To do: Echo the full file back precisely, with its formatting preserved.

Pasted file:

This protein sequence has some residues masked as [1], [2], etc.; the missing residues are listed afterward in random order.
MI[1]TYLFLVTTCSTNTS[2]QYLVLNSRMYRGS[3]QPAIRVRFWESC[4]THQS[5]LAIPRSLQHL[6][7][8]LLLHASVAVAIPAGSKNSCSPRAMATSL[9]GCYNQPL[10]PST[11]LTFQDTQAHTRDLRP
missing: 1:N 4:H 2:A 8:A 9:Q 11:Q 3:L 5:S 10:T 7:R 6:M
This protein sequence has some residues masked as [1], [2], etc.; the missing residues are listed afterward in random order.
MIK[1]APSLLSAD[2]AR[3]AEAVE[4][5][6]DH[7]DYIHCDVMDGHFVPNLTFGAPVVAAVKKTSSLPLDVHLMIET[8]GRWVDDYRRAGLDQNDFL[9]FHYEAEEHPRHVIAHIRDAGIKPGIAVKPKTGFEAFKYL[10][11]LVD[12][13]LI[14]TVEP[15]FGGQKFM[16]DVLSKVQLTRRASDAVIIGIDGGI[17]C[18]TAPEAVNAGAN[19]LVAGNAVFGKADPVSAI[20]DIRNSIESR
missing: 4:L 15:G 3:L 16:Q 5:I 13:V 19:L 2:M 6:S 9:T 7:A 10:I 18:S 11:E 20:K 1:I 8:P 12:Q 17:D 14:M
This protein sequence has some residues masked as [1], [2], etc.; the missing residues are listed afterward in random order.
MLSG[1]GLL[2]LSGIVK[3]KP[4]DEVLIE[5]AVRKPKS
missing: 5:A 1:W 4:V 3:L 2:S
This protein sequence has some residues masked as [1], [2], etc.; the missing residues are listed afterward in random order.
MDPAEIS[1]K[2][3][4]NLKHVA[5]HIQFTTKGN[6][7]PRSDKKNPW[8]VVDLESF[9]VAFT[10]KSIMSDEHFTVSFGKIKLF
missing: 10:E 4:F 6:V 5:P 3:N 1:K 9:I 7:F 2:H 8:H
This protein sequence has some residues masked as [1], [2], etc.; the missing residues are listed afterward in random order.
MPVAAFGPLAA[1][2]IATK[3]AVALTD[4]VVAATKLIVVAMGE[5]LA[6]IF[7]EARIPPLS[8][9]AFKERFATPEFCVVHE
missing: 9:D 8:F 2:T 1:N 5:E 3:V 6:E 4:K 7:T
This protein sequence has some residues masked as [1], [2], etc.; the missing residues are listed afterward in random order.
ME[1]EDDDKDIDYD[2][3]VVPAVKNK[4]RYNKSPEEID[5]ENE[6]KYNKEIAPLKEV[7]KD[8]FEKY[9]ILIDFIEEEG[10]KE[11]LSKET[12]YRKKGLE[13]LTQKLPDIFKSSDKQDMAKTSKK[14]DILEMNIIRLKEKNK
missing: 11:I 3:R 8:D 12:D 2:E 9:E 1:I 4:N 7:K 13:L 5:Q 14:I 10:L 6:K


This protein sequence has some residues masked as [1], [2], etc.; the missing residues are listed afterward in random order.
MI[1]TYLFLVTTCSTNTS[2]QYLVLNSRMYRGS[3]QPAIRVRFWESC[4]THQS[5]LAIPRSLQHL[6][7][8]LLLHASVAVAIPAGSKNSCSPRAMATSL[9]GCYNQPL[10]PST[11]LTFQDTQAHTRDLRP
missing: 1:N 4:H 2:A 8:A 9:Q 11:Q 3:L 5:S 10:T 7:R 6:M
This protein sequence has some residues masked as [1], [2], etc.; the missing residues are listed afterward in random order.
MIK[1]APSLLSAD[2]AR[3]AEAVE[4][5][6]DH[7]DYIHCDVMDGHFVPNLTFGAPVVAAVKKTSSLPLDVHLMIET[8]GRWVDDYRRAGLDQNDFL[9]FHYEAEEHPRHVIAHIRDAGIKPGIAVKPKTGFEAFKYL[10][11]LVD[12][13]LI[14]TVEP[15]FGGQKFM[16]DVLSKVQLTRRASDAVIIGIDGGI[17]C[18]TAPEAVNAGAN[19]LVAGNAVFGKADPVSAI[20]DIRNSIESR
missing: 4:L 15:G 3:L 16:Q 5:I 13:V 19:L 2:M 6:S 9:T 7:A 10:I 18:S 11:E 20:K 1:I 8:P 12:Q 17:D 14:M
This protein sequence has some residues masked as [1], [2], etc.; the missing residues are listed afterward in random order.
MLSG[1]GLL[2]LSGIVK[3]KP[4]DEVLIE[5]AVRKPKS
missing: 5:A 1:W 4:V 3:L 2:S
This protein sequence has some residues masked as [1], [2], etc.; the missing residues are listed afterward in random order.
MDPAEIS[1]K[2][3][4]NLKHVA[5]HIQFTTKGN[6][7]PRSDKKNPW[8]VVDLESF[9]VAFT[10]KSIMSDEHFTVSFGKIKLF
missing: 10:E 4:F 6:V 5:P 3:N 1:K 9:I 7:F 2:H 8:H
This protein sequence has some residues masked as [1], [2], etc.; the missing residues are listed afterward in random order.
MPVAAFGPLAA[1][2]IATK[3]AVALTD[4]VVAATKLIVVAMGE[5]LA[6]IF[7]EARIPPLS[8][9]AFKERFATPEFCVVHE
missing: 9:D 8:F 2:T 1:N 5:E 3:V 6:E 4:K 7:T
This protein sequence has some residues masked as [1], [2], etc.; the missing residues are listed afterward in random order.
ME[1]EDDDKDIDYD[2][3]VVPAVKNK[4]RYNKSPEEID[5]ENE[6]KYNKEIAPLKEV[7]KD[8]FEKY[9]ILIDFIEEEG[10]KE[11]LSKET[12]YRKKGLE[13]LTQKLPDIFKSSDKQDMAKTSKK[14]DILEMNIIRLKEKNK
missing: 11:I 3:R 8:D 12:D 2:E 9:E 1:I 4:N 7:K 13:L 5:Q 14:I 10:L 6:K